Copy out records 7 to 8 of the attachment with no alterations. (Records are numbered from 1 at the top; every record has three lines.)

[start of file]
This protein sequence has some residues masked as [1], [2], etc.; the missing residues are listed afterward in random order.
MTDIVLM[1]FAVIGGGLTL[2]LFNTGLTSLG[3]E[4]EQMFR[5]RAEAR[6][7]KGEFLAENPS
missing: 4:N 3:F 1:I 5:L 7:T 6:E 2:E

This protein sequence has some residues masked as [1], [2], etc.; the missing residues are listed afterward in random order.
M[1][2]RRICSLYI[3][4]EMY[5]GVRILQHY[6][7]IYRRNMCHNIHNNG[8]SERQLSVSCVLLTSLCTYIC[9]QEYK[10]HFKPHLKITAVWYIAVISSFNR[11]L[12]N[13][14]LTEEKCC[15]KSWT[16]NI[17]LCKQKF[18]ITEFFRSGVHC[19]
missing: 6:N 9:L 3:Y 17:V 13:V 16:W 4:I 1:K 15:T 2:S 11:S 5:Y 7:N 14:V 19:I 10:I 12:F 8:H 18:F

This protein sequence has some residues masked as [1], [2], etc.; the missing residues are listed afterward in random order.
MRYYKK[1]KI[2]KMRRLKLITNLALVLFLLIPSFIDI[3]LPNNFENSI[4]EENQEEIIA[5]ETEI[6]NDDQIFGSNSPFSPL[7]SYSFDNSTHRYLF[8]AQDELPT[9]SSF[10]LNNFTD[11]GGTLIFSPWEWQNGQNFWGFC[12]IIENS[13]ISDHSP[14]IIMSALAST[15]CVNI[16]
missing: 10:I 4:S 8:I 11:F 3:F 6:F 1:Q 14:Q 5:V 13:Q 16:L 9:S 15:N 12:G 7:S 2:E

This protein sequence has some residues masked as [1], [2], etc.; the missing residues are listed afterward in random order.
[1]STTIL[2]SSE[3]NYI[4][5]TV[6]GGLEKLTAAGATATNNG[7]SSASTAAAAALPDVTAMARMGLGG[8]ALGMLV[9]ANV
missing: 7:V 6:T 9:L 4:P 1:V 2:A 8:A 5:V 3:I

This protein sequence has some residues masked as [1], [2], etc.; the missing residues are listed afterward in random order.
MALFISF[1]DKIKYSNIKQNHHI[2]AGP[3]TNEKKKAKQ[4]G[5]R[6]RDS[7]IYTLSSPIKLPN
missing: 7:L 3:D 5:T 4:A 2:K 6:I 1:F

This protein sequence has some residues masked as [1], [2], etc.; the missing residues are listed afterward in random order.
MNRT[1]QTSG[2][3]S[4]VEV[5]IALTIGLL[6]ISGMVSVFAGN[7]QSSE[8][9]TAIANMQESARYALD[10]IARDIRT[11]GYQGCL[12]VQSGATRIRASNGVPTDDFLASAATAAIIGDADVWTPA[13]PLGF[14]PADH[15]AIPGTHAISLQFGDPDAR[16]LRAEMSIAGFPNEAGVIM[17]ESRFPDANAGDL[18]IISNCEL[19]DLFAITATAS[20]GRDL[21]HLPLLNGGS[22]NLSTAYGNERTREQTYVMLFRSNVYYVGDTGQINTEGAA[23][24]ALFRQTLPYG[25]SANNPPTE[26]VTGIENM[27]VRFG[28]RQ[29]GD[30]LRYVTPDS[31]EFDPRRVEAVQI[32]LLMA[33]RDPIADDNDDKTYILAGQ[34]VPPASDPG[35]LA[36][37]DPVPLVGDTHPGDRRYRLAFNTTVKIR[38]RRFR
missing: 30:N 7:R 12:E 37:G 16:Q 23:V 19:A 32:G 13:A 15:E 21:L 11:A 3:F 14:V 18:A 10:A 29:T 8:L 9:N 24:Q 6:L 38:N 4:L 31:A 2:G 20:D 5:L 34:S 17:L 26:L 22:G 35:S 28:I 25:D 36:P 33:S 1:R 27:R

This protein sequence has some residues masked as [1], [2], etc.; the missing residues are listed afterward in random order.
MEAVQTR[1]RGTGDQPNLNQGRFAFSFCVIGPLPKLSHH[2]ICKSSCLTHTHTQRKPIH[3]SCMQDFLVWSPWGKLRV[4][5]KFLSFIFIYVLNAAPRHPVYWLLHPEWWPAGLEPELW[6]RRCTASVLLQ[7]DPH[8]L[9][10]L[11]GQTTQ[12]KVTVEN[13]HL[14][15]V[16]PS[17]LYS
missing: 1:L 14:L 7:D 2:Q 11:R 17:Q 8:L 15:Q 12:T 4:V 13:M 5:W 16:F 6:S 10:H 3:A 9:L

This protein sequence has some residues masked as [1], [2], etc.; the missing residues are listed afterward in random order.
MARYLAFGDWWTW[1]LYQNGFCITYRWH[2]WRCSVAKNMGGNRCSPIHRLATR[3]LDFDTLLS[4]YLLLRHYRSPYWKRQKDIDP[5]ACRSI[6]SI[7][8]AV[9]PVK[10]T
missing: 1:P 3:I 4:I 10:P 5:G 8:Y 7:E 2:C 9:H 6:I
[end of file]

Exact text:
This protein sequence has some residues masked as [1], [2], etc.; the missing residues are listed afterward in random order.
MEAVQTR[1]RGTGDQPNLNQGRFAFSFCVIGPLPKLSHH[2]ICKSSCLTHTHTQRKPIH[3]SCMQDFLVWSPWGKLRV[4][5]KFLSFIFIYVLNAAPRHPVYWLLHPEWWPAGLEPELW[6]RRCTASVLLQ[7]DPH[8]L[9][10]L[11]GQTTQ[12]KVTVEN[13]HL[14][15]V[16]PS[17]LYS
missing: 1:L 14:L 7:D 2:Q 11:R 17:Q 8:L 15:Q 12:T 4:V 13:M 5:W 16:F 6:S 10:H 3:A 9:L

This protein sequence has some residues masked as [1], [2], etc.; the missing residues are listed afterward in random order.
MARYLAFGDWWTW[1]LYQNGFCITYRWH[2]WRCSVAKNMGGNRCSPIHRLATR[3]LDFDTLLS[4]YLLLRHYRSPYWKRQKDIDP[5]ACRSI[6]SI[7][8]AV[9]PVK[10]T
missing: 1:P 3:I 4:I 10:P 5:G 8:Y 7:E 2:C 9:H 6:I